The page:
George Moor

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George Raymond Dallas Moor
Born(1896-10-22)22 October 1896
St Kilda, Victoria, Australia
Died3 November 1918(1918-11-03) (aged 22)
Mouvaux, France
Y Farm Military Cemetery, Bois-Grenier, France
AllegianceUnited Kingdom
Service/branchBritish Army
Years of service1914–1918
UnitRoyal Hampshire Regiment
Battles/warsFirst World War
AwardsVictoria Cross
Military Cross & Bar

George Raymond Dallas Moor, VC, MC & Bar (22 October 1896 – 3 November 1918) was a recipient of the Victoria Cross, the highest award for gallantry in the face of the enemy that can be awarded to British and Commonwealth forces. He was awarded the Victoria Cross for stemming a rout by shooting four of his own soldiers during the Gallipoli campaign in 1915.[1][2][3]

Early life[edit]

Moor was born 22 October 1896, in his mother's sister's home in Pollington Street, St Kilda, Australia. He was the son of William Henry Moor (Auditor-General, Transvaal, retired) and Mrs. Moor, and nephew of the late Sir Ralph Moor, formerly High Commissioner for Southern Nigeria. He was educated at Cheltenham College.[citation needed]

First World War[edit]

Moor was commissioned into the 3rd Battalion the Hampshire Regiment in October 1914, and was granted a Regular Commission on 1 August 1915. After six months' training in England and Egypt, he went with the 2nd Battalion to the Dardanelles, and was at the landing at V Beach at Gallipoli on 25 April 1915.[citation needed]

His Victoria Cross was gazetted on 24 July 1915, when he was 18 years of age. The citation read:

For most conspicuous bravery and resource on the 5th June, 1915, during operations South of Krithia, Dardanelles. When a detachment of a battalion on his left, which had lost all its officers, was rapidly retiring before a heavy Turkish attack, 2nd Lieutenant Moor immediately grasping the danger to the remainder of the line, dashed back some two hundred yards, stemmed the retirement, led back the men, and recaptured the lost trench. This young officer who only joined the Army in October, 1914, by his personal bravery and presence of mind saved a dangerous situation.[4]

Lieutenant General Sir Beauvoir de Lisle, in a narrative of Moor's VC action, said, "I have often quoted this young Officer as being one of the bravest men I have met in this War."[2]

Moor was invalided home soon afterwards suffering from dysentery. After recovering he joined the 1st Battalion in France and was badly wounded in the arm. He returned to England, and before regaining the use of his arm was appointed Aide-de-Camp to Major General W. de L. Williams in France, where he gained the Military Cross and Bar. Moor was promoted lieutenant on 30 October 1916.[citation needed]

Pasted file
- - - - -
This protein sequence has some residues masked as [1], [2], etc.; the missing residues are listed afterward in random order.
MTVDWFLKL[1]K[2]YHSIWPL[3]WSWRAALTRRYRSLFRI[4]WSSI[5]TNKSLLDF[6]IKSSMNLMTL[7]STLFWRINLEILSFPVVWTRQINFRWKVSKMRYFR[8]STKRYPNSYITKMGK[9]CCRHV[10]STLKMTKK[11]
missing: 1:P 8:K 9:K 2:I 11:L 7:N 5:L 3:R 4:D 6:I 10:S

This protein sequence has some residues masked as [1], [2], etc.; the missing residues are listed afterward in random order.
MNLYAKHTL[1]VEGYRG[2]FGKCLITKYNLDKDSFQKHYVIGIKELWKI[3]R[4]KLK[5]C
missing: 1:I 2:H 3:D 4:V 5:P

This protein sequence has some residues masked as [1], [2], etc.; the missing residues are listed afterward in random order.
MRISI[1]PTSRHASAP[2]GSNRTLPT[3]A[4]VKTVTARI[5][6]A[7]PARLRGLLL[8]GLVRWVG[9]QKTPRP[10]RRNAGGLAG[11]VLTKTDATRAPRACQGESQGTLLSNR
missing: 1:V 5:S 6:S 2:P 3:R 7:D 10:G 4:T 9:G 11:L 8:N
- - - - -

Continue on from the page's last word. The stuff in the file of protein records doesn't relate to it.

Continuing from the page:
His Military Cross citation, gazetted 2 December 1918, reads:

Lieutenant George Raymond Dallas Moor, V.C., Hampshire Regiment. For conspicuous gallantry and skill. He carried out a daylight reconnaissance all along the divisional front in face of heavy machine-gun fire at close range, in many places well in front of our foremost posts.[citation needed]

Moor's CWGC gravestone

The award of a Bar to his Military Cross was promulgated on 29 July 1919, reading:

On October 20th, 1918, near to Pijpestraat, the vanguard commander was wounded and unable to carry on. Owing to heavy shelling and machine-gun fire, the vanguard came to a standstill. Lieut. Moor, Acting General Staff Officer, who was reconnoitring the front, noticed this; he immediately took charge, and by his fearless example and skilful leading continued the advance until the objective was reached. He has a positive contempt for danger, and distinguishes himself on every occasion.[citation needed]

Moor died of Spanish influenza[5] at Mouvaux, France, on 3 November 1918. He is buried in the Y Farm Military Cemetery, Bois-Grenier, which is cared for by the Commonwealth War Graves Commission.[6] The inscription on his gravestone reads: VINCAM ET VINCAM.[6] A copy of his VC is displayed at the Royal Hampshire Regiment Museum in Winchester, England.


  1. ^ Sheffield, Gary (2001). Forgotten Victory: The First World War: Myths and Realities. London: Headline. ISBN 9780747271574.
  2. ^ a b Snelling 2012, p. 122.
  3. ^ Lewis-Stempel, John (11 November 2021). "The tragic story of George Moor, the 18-year-old who won a Victoria Cross at Gallipoli and survived the Somme, only to die days before the end of the First World War". Country Life. Retrieved 17 September 2023.
  4. ^ "No. 29240". The London Gazette (Supplement). 24 July 1915. p. 7282.
  5. ^ Wever, Peter C; van Bergen, Leo (September 2014). "Death from 1918 pandemic influenza during the First World War: a perspective from personal and anecdotal evidence". Influenza and Other Respiratory Viruses. 8 (5): 538–546. doi:10.1111/irv.12267. ISSN 1750-2640. PMC 4181817. PMID 24975798.
  6. ^ a b "Casualty Details: Moor, George Raymond Dallas". Commonwealth War Graves Commission. Retrieved 3 February 2018.


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